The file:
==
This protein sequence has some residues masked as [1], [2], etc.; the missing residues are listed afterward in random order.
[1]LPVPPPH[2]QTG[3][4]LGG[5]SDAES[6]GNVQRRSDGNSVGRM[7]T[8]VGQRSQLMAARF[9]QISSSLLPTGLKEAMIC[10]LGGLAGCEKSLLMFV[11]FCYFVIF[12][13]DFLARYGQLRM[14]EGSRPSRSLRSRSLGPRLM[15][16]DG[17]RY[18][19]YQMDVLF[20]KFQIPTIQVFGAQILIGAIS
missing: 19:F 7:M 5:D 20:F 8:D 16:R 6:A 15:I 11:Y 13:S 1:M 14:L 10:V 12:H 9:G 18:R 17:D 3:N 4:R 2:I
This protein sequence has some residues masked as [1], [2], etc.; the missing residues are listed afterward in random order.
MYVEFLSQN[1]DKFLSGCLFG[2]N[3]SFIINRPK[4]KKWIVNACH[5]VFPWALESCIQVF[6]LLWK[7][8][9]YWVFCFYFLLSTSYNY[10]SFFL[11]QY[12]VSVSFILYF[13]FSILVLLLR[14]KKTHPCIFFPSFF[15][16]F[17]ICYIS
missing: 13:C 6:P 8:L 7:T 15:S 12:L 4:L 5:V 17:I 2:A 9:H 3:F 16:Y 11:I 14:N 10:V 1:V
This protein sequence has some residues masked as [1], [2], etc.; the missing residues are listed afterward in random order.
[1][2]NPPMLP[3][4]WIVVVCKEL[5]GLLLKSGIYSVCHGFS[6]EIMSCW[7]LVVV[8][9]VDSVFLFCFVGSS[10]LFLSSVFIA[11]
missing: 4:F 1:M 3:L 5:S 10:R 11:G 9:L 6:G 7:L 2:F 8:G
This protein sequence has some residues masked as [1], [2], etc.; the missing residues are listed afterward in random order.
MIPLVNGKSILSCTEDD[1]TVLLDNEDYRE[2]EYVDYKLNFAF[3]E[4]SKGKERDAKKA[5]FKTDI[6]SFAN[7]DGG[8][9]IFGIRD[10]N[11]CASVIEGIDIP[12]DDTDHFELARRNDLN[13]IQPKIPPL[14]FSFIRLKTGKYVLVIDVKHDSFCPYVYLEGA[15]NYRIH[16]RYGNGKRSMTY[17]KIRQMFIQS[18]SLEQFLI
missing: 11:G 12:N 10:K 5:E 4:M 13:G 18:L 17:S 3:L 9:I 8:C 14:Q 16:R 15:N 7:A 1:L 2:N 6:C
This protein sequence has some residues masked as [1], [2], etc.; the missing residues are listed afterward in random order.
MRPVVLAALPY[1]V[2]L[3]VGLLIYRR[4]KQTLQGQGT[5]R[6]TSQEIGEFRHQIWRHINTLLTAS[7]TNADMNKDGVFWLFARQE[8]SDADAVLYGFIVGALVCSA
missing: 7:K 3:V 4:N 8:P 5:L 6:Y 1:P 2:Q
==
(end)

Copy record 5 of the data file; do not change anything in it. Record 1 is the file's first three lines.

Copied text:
This protein sequence has some residues masked as [1], [2], etc.; the missing residues are listed afterward in random order.
MRPVVLAALPY[1]V[2]L[3]VGLLIYRR[4]KQTLQGQGT[5]R[6]TSQEIGEFRHQIWRHINTLLTAS[7]TNADMNKDGVFWLFARQE[8]SDADAVLYGFIVGALVCSA
missing: 7:K 3:V 4:N 8:P 5:L 6:Y 1:P 2:Q